Source: By REBECCA BOONE, Associated Press, Jun 1, 2010
BOISE, Idaho — The state is ordering private prison company Correction Corporation of America to pay thousands of dollars and fix problems with drug and alcohol treatment and medical care at the Idaho Correctional Center.
Ten of 13 drug and alcohol counselors at the prison near Boise aren’t qualified to provide treatment under CCA’s contract with the state, according to records obtained by The Associated Press.
… Among other problems found in the audits, inmates in the prison’s infirmary were sometimes left alone, without any working pager or call-light system to call a nurse or doctor in an emergency. They also were going too long between medical checks by nursing staff, according to the records.
Source: klewtv.com, 01/16/2009
IDAHO – The Idaho Department of Correction is trying to free up 12-percent of their budget, at the request of Governor Otter.
Department Director Brent Reinke said that could mean privatizing the prison in Orofino. But at the Idaho Correctional Institute, privatization isn’t a popular subject for many.
Source: Associated Press (ID), 02.25.08, 4:56 PM ET
Gov. C.L. “Butch” Otter has abandoned legislation to completely privatize Idaho’s new prisons, relenting to lawmakers who weren’t ready to let somebody else take control the state’s correctional facilities.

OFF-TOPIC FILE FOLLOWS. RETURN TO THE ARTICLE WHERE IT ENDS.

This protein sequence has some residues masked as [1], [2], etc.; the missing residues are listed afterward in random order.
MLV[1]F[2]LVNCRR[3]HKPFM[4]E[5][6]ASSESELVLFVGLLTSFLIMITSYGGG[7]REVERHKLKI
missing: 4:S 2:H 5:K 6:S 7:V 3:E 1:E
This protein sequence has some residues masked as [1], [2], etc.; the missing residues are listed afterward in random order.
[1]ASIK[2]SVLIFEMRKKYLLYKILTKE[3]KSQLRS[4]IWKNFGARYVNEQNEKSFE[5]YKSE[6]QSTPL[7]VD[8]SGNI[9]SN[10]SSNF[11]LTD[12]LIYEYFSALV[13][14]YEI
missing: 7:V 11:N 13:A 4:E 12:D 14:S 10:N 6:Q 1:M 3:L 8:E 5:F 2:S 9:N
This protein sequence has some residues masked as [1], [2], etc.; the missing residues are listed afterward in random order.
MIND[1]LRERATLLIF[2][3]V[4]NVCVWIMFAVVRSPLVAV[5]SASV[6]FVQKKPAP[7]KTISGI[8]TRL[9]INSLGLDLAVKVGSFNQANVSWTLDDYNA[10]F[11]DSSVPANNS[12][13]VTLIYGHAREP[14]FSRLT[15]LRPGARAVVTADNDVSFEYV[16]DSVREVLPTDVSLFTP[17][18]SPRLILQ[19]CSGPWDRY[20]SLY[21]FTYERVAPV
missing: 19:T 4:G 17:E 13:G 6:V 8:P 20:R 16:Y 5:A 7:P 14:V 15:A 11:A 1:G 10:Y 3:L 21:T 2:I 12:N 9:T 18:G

Source: ACS news release, November 20, 2007: 08:30 AM EST
Affiliated Computer Services, Inc. today announced a contract with the Idaho Department of Health and Welfare to provide pharmacy benefits management (PBM) services for its Medicaid program. The contract has a length of up to 10 years and a total value of $18.5 million, if a three-year option is exercised.
Source: Associated Press (ID)
Date: Tuesday, November 15, 2005
BOISE, Idaho (AP) — When Idaho shipped 302 inmates to a private Minnesota prison last month, it was only easing overcrowding: The state’s prisons remain above capacity, and Department of Correction officials appear likely to ask for a nearly $8 million cash infusion during the upcoming 2006 Legislature to handle the overflow. With a two-year contract, it’ll cost Idaho about $1.1 million more to lock up its prisoners at the prison in Appleton, Minn., run by the Corrections Corporation of America. That’s based on figures given by state officials on Oct. 27, when they said it would cost $53 per day in Minnesota, compared to $48 in Idaho.